November 20, 2014 1 Comment
Found the ten rules below and had to share, especially Rule Eight. Since most of us play many roles in life, all of us at one time or another are student, teacher, parent, child, etc., thought you would appreciate them as well.
John Cage, an avant-garde musical composer inspired Sister Corita Kent. As an unlikely ‘regular’ in the Los Angeles art scene, the nun was an instructor at Immaculate Heart College and a celebrated artist who considered Saul Bass, Buckminster Fuller and Cage to be personal friends.
In 1968, she crafted the lovely, touching Ten Rules for Students and Teachers for a class project. While Cage was quoted directly in Rule 10, he didn’t come up with the list, as many website sites claim. By all accounts, though, he marveled at the list.
RULE ONE: Find a place you trust, and then try trusting it for a while.
RULE TWO: General duties of a student: Pull everything out of your teacher; pull everything out of your fellow students.
RULE THREE: General duties of a teacher: Pull everything out of your students.
RULE FOUR: Consider everything an experiment.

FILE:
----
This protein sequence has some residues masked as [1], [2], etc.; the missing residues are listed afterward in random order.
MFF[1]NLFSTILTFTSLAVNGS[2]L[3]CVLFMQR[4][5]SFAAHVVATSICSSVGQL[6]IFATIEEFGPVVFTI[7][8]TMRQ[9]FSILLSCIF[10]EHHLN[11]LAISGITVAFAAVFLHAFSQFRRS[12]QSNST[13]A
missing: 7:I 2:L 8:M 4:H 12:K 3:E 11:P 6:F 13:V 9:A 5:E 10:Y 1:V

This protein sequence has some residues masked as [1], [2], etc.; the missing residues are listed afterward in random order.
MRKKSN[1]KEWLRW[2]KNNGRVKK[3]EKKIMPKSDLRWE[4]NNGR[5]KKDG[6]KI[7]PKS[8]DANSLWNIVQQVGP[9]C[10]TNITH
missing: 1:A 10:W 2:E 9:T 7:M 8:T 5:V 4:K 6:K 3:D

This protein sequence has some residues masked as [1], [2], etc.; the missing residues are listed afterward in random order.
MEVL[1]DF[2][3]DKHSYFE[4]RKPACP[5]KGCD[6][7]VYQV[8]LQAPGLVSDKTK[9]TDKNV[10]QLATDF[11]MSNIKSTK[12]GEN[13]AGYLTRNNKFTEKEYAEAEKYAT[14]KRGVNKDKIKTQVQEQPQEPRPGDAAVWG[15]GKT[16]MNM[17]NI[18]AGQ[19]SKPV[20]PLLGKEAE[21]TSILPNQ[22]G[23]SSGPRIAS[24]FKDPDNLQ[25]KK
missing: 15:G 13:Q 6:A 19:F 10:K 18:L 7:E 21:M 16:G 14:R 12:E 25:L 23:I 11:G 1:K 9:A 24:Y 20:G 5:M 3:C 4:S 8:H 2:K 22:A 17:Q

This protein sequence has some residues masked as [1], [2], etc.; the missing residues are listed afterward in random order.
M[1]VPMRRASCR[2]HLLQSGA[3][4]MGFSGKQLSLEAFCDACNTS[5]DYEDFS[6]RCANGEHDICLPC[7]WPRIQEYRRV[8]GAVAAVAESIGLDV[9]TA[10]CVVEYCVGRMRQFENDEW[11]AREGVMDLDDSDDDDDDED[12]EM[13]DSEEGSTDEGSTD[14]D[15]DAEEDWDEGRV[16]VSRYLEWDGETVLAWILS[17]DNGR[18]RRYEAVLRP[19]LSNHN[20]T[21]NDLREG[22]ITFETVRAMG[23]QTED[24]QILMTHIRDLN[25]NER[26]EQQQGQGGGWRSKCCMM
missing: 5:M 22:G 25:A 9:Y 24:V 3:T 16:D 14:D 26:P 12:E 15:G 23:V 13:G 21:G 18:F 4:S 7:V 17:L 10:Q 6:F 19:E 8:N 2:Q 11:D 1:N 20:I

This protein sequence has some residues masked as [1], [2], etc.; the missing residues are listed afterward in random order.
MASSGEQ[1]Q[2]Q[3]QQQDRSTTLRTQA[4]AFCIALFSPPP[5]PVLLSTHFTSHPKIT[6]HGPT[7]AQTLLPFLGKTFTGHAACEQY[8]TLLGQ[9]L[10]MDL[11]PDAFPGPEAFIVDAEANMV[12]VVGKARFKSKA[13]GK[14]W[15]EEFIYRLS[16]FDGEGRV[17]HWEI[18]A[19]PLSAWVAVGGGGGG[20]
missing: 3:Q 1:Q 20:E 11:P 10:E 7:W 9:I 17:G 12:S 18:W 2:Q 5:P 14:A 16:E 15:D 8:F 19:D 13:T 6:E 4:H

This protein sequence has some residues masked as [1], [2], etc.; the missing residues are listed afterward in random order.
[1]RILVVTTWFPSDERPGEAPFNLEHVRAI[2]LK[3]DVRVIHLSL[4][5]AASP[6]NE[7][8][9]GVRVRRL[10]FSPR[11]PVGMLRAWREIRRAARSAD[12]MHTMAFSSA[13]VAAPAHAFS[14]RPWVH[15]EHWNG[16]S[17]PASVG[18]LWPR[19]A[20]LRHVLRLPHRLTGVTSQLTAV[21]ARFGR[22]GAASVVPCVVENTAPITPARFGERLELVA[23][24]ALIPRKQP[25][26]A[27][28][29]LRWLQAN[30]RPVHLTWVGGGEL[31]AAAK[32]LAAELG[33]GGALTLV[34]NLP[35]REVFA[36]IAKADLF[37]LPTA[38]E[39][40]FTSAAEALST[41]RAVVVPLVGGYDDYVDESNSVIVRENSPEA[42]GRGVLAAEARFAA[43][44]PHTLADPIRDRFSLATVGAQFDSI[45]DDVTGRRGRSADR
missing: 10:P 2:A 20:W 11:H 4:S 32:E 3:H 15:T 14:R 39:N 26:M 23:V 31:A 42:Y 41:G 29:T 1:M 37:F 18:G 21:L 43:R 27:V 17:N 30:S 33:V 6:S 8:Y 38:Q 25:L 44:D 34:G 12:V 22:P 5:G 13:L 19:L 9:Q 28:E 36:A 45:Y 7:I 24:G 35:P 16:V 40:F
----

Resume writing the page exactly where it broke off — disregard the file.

RULE FIVE: Be self-disciplined: this means finding someone wise or smart and choosing to follow them. To be disciplined is to follow in a good way. To be self-disciplined is to follow in a better way.
RULE SIX: Nothing is a mistake. There’s no win and no fail, there’s only make.
RULE SEVEN: The only rule is work. If you work it will lead to something. It’s the people who do all of the work all of the time who eventually catch on to things.
RULE EIGHT: Don’t try to create and analyze at the same time. They’re different processes.
RULE NINE: Be happy whenever you can manage it. Enjoy yourself. It’s lighter than you think.
RULE TEN: We’re breaking all the rules. Even our own rules. And how do we do that? By leaving plenty of room for X quantities.
- Always be around.
- Come or go to everything.
- Always go to classes.
- Read anything you can get your hands on.
- Look at movies carefully, often.
- Save everything, it might come in handy later.
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The FAST curriculum on Professional Facilitation Skills details the responsibilities and dynamics mentioned above. Remember, nobody is smarter than everybody, so consult your FAST Facilitator Reference Manual or attend a FAST professional facilitative leadership-training workshop offered around the world (see MG Rush for a current schedule — an excellent way to earn 40 PDUs from PMI, CDUs from IIBA, or CEUs).
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